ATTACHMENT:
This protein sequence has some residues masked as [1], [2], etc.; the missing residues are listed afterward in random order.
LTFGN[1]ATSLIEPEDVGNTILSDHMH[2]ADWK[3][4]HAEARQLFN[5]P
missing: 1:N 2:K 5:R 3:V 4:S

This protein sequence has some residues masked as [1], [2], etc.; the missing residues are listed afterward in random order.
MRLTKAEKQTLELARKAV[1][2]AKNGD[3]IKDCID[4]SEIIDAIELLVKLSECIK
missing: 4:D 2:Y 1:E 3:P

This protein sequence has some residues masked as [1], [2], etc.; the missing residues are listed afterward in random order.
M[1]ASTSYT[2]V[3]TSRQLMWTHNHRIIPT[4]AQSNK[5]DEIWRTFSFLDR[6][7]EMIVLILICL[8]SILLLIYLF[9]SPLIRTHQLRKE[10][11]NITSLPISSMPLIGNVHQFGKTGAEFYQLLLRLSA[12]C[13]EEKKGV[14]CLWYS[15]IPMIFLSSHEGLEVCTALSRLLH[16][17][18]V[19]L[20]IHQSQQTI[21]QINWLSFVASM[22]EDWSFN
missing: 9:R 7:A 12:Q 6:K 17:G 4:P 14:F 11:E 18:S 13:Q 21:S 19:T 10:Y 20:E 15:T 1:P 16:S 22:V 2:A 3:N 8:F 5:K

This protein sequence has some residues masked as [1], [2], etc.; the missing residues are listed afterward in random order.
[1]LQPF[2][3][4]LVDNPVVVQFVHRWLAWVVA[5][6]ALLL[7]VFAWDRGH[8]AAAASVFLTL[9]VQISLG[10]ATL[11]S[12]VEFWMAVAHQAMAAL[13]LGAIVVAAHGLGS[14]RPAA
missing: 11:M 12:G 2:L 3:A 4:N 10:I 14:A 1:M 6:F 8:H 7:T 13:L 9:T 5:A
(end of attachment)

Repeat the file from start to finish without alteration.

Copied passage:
This protein sequence has some residues masked as [1], [2], etc.; the missing residues are listed afterward in random order.
LTFGN[1]ATSLIEPEDVGNTILSDHMH[2]ADWK[3][4]HAEARQLFN[5]P
missing: 1:N 2:K 5:R 3:V 4:S

This protein sequence has some residues masked as [1], [2], etc.; the missing residues are listed afterward in random order.
MRLTKAEKQTLELARKAV[1][2]AKNGD[3]IKDCID[4]SEIIDAIELLVKLSECIK
missing: 4:D 2:Y 1:E 3:P

This protein sequence has some residues masked as [1], [2], etc.; the missing residues are listed afterward in random order.
M[1]ASTSYT[2]V[3]TSRQLMWTHNHRIIPT[4]AQSNK[5]DEIWRTFSFLDR[6][7]EMIVLILICL[8]SILLLIYLF[9]SPLIRTHQLRKE[10][11]NITSLPISSMPLIGNVHQFGKTGAEFYQLLLRLSA[12]C[13]EEKKGV[14]CLWYS[15]IPMIFLSSHEGLEVCTALSRLLH[16][17][18]V[19]L[20]IHQSQQTI[21]QINWLSFVASM[22]EDWSFN
missing: 9:R 7:A 12:Q 6:K 17:G 4:P 14:F 11:E 18:S 13:Q 21:S 19:T 10:Y 20:E 15:T 1:P 16:S 22:V 2:A 3:N 8:F 5:K

This protein sequence has some residues masked as [1], [2], etc.; the missing residues are listed afterward in random order.
[1]LQPF[2][3][4]LVDNPVVVQFVHRWLAWVVA[5][6]ALLL[7]VFAWDRGH[8]AAAASVFLTL[9]VQISLG[10]ATL[11]S[12]VEFWMAVAHQAMAAL[13]LGAIVVAAHGLGS[14]RPAA
missing: 11:M 12:G 2:L 3:A 4:N 10:I 14:A 1:M 6:F 8:H 7:T 13:L 9:T 5:A